Motor-neuron pool excitability of the lower leg muscles after acute lateral ankle sprain

Lindsey W. Klykken, Brian G. Pietrosimone, Kyung Min Kim, Christopher D. Ingersoll, Jay Hertel

Research output: Contribution to journalArticlepeer-review

31 Scopus citations


Context: Neuromuscular deficits in leg muscles that are associated with arthrogenic muscle inhibition have been reported in people with chronic ankle instability, yet whether these neuromuscular alterations are present in individuals with acute sprains is unknown. Objective: To compare the effect of acute lateral ankle sprain on the motor-neuron pool excitability (MNPE) of injured leg muscles with that of uninjured contralateral leg muscles and the leg muscles of healthy controls. Design: Case-control study. Setting: Laboratory. Patients or Other Participants: Ten individuals with acute ankle sprains (6 females, 4 males; age = 19.2 ± 3.8 years, height = 169.4 ± 8.5 cm, mass = 66.3 ± 11.6 kg) and 10 healthy individuals (6 females, 4 males; age = 20.6 ± 4.0 years, height = 169.9 ± 10.6 cm, mass = 66.3 ± 10.2 kg) participated. Intervention(s): The independent variables were group (acute ankle sprain, healthy) and limb (injured, uninjured). Separate dependent t tests were used to determine differences in MNPE between legs. Main Outcome Measure(s): The MNPE of the soleus, fibularis longus, and tibialis anterior was measured by the maximal Hoffmann reflex (Hmax) and maximal muscle response (Mmax) and was then normalized using the Hmax:Mmax ratio. Results: The soleus MNPE in the ankle-sprain group was higher in the injured limb (Hmax:M max = 0.63; 95% confidence interval [CI], 0.46, 0.80) than in the uninjured limb (Hmax:Mmax = 0.47; 95% CI, 0.08, 0.93) (t6 = 3.62, P = .01). In the acute anklesprain group, tibialis anterior MNPE tended to be lower in the injured ankle (Hmax:M max = 0.06; 95% CI, 0.01, 0.10) than in the uninjured ankle (H max:Mmax = 0.22; 95% CI, 0.09, 0.35), but this finding was not different (t6 = -2.01, P = .07). No differences were detected between injured (0.22; 95% CI, 0.14, 0.29) and uninjured (0.25; 95% CI, 0.12, 0.38) ankles for the fibularis longus in the ankle-sprain group (t6 = -0.739, P = .48). We found no side-to-side differences in any muscle among the healthy group. Conclusions: Facilitated MNPE was present in the involved soleus muscle of patients with acute ankle sprains, but no differences were found in the fibularis longus or tibialis anterior muscles.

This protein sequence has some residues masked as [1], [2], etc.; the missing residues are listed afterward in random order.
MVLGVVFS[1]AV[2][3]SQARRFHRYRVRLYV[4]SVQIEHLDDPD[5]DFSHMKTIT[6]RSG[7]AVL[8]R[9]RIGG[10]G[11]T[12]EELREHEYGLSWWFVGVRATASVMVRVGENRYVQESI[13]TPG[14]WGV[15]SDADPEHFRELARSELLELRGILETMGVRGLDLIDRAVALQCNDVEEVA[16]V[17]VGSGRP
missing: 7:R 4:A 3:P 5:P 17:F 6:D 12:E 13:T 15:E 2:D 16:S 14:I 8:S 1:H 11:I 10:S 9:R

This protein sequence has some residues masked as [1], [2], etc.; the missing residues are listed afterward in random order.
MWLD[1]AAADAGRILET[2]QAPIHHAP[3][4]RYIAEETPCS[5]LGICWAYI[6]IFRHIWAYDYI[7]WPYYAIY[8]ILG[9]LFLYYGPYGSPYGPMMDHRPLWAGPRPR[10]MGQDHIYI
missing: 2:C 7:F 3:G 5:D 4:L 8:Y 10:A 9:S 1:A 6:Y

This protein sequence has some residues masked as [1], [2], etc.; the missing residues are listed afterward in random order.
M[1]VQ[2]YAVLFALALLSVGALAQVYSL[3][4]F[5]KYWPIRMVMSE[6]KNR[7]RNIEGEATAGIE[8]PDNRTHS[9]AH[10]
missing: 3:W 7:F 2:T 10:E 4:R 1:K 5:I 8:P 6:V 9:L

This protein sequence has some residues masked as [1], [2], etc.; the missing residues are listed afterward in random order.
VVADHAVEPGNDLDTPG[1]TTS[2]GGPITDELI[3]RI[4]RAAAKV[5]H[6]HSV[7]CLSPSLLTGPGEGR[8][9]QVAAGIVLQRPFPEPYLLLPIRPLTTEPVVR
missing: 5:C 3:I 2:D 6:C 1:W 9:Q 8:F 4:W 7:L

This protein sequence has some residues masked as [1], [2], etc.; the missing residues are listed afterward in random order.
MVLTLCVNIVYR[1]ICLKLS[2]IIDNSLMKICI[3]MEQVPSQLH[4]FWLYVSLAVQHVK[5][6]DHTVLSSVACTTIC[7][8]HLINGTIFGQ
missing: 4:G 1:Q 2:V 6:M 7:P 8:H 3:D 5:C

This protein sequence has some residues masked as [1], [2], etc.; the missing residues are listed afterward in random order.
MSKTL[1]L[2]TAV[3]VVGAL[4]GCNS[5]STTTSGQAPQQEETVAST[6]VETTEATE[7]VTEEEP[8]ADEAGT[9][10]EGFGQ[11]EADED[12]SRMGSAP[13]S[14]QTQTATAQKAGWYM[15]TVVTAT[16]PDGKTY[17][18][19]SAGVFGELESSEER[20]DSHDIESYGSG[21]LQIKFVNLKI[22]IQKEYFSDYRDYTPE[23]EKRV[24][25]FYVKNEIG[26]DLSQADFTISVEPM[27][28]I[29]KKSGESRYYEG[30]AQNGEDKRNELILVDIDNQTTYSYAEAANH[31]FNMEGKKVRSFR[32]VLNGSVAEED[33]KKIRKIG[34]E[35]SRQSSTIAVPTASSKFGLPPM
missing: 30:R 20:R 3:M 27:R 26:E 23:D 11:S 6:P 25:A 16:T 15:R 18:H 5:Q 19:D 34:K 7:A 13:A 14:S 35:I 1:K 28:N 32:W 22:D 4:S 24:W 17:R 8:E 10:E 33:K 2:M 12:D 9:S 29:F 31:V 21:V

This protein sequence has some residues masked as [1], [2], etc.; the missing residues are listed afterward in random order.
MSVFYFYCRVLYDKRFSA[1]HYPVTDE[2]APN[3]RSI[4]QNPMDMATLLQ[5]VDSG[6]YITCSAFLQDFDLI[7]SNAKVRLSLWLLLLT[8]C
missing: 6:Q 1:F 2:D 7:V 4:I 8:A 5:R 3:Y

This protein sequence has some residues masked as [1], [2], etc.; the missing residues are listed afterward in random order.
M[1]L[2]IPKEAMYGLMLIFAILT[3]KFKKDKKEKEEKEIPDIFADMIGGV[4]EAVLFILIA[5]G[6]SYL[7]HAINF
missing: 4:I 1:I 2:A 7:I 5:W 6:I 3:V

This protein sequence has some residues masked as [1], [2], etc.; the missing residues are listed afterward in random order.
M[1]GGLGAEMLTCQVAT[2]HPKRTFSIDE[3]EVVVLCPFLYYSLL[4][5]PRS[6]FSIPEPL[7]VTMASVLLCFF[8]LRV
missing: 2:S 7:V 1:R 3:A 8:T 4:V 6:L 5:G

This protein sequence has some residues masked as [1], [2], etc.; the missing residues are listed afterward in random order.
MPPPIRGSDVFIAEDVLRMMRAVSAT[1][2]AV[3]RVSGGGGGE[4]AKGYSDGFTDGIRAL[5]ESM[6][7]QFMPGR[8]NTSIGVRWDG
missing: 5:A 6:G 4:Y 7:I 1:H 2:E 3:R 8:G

Original languageEnglish (US)
Pages (from-to)263-269
Number of pages7
JournalJournal of athletic training
Issue number3
StatePublished - 2011
Externally publishedYes


  • Arthrogenic muscle response
  • Fibularis longus
  • Hoffmann reflex
  • Soleus
  • Tibialis anterior

ASJC Scopus subject areas

  • Orthopedics and Sports Medicine
  • Physical Therapy, Sports Therapy and Rehabilitation


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